The official site for ARKH (Asylum Seekers & Refugees of Kingston upon Hull) / Northern Refugee Centre (Hull and East Riding)

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Cuts to Refugee Services

We’ll all be feeling the strain of the budget cuts for fiscal 2011, with the recent rise of VAT, planned cuts to public services, and other ways the Coalition Government is looking to shave money from the current UK debt.

Whilst, I’m sure you’ll agree that deficit reduction is necessary (although the pace and scale remains contentious) there are some cuts that seem to us to be disproportionately unfair.

One of the most savage cuts is to programs which support asylum seekers and refugees. The Government, despite their pledge to protect the most vulnerable people in society from the worst effects of the public sector spending squeeze, is looking to cut, around 60% of funding available to asylum seekers and asylum support teams. This will leave asylum seekers with very little help during the claim process, and even less support at the post-decision stage.

One of the many groups we work with, The Refugee Council, is looking for support in campaigning against 60% cuts to asylum support pointing out that both pre and post asylum support will be virtually non-existent once the cuts are enacted.

As a supporter of the work of the Refugee Council, we recommend that our readers/visitors visit the Refugee Council’s campaign page in order to learn more about this cause. We’re not instructing anyone to sign up, but we would be grateful to anybody who is prepared to take a look at their argument and supporting documents for this compelling cause.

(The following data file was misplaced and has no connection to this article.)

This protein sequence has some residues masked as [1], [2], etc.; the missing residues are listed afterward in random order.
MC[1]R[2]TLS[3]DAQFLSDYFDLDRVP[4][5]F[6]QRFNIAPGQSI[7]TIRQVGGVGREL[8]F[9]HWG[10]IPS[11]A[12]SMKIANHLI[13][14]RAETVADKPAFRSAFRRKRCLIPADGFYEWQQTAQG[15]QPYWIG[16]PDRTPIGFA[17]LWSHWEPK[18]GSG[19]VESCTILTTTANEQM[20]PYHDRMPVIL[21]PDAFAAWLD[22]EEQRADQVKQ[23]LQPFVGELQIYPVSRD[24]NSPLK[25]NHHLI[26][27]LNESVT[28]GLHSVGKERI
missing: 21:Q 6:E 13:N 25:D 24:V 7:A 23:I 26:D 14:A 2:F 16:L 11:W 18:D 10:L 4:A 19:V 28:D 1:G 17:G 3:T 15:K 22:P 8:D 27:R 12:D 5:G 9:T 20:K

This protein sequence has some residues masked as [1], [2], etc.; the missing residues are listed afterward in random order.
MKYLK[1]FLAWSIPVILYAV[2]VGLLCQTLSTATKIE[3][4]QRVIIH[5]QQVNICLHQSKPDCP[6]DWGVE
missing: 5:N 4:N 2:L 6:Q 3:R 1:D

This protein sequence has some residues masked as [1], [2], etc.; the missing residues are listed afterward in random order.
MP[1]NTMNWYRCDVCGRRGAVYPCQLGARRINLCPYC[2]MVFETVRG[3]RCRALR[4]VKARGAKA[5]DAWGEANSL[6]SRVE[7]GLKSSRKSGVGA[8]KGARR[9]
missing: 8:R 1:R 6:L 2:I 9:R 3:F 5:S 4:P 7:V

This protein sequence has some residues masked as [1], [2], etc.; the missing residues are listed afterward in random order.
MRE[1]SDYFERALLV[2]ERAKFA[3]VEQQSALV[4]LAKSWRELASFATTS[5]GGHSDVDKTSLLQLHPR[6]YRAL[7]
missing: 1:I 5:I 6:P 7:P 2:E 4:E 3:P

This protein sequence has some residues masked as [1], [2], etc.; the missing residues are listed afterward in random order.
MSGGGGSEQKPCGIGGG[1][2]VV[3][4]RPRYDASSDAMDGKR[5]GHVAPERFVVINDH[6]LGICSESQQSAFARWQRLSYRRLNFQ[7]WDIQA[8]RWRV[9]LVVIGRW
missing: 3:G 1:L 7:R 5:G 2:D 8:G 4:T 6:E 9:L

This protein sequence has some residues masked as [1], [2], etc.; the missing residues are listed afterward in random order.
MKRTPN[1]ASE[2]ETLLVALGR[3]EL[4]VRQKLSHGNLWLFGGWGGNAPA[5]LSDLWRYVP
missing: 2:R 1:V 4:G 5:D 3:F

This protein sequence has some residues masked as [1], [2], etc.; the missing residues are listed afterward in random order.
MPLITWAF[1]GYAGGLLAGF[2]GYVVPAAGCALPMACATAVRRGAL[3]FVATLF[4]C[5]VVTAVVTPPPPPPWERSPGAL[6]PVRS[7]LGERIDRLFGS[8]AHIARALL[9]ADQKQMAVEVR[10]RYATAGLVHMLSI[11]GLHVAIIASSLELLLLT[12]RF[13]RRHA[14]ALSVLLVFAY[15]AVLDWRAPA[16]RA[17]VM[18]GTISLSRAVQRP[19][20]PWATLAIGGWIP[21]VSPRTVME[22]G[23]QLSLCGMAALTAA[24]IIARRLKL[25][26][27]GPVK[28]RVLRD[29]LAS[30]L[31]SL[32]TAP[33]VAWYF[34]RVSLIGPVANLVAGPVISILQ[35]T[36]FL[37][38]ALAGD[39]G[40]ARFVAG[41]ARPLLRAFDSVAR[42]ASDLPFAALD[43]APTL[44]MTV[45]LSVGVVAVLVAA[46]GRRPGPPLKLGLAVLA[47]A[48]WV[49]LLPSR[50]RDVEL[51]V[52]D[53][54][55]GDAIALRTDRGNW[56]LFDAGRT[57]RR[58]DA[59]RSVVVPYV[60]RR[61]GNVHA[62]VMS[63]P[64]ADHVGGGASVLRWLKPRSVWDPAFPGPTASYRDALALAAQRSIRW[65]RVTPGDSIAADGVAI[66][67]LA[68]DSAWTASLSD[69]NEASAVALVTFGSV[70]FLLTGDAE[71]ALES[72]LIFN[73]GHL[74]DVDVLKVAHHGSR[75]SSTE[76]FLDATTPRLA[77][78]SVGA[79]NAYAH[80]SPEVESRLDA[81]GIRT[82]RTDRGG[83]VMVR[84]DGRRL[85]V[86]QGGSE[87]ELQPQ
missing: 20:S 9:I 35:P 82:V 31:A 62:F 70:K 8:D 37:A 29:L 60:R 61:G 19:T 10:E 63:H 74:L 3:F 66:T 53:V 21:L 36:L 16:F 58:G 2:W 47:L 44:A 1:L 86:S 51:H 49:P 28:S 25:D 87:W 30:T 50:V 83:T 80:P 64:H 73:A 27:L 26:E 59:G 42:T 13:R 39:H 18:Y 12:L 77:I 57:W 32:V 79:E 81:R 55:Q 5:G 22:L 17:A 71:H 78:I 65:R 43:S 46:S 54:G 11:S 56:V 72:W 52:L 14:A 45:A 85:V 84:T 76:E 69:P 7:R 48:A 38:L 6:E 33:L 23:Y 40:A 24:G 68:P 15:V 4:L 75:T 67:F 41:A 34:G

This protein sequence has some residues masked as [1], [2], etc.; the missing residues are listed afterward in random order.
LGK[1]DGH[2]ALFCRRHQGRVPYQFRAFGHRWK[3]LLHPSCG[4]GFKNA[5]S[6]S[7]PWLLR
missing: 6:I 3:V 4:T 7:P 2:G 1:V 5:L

Here is a link to the Refugee Council’s campaign page against the proposed cuts to asylum seeker and refugee support.

Visits from pupils of Archbishop Sentamu Academy

ARKH is delighted to welcome year 13 and year 9 pupils to our centre on the 20th and 27th of January respectively. The school is working in conjunction with the Shooting Fish Theatre Company on a special arts project looking at those in need and/or who are marginalised within in our local community and what they can do to support those people. 

It is anticipated that students will undertake interviews finding out about the lives of others and, following this, will spend three weeks making a piece of art work about their discoveries. This might be a piece of writing, a picture or a short radio play for example.

Our volunteers Jeanne Mpenda and Berthin Kimbale have kindly agreed to be interviewed for the first event and Berthin Kimbale and Ali Rasuli will be presenting at the second event.

We can’t wait to see the final outcome of their project – and will look forward eagerly to their return visit on 24 March!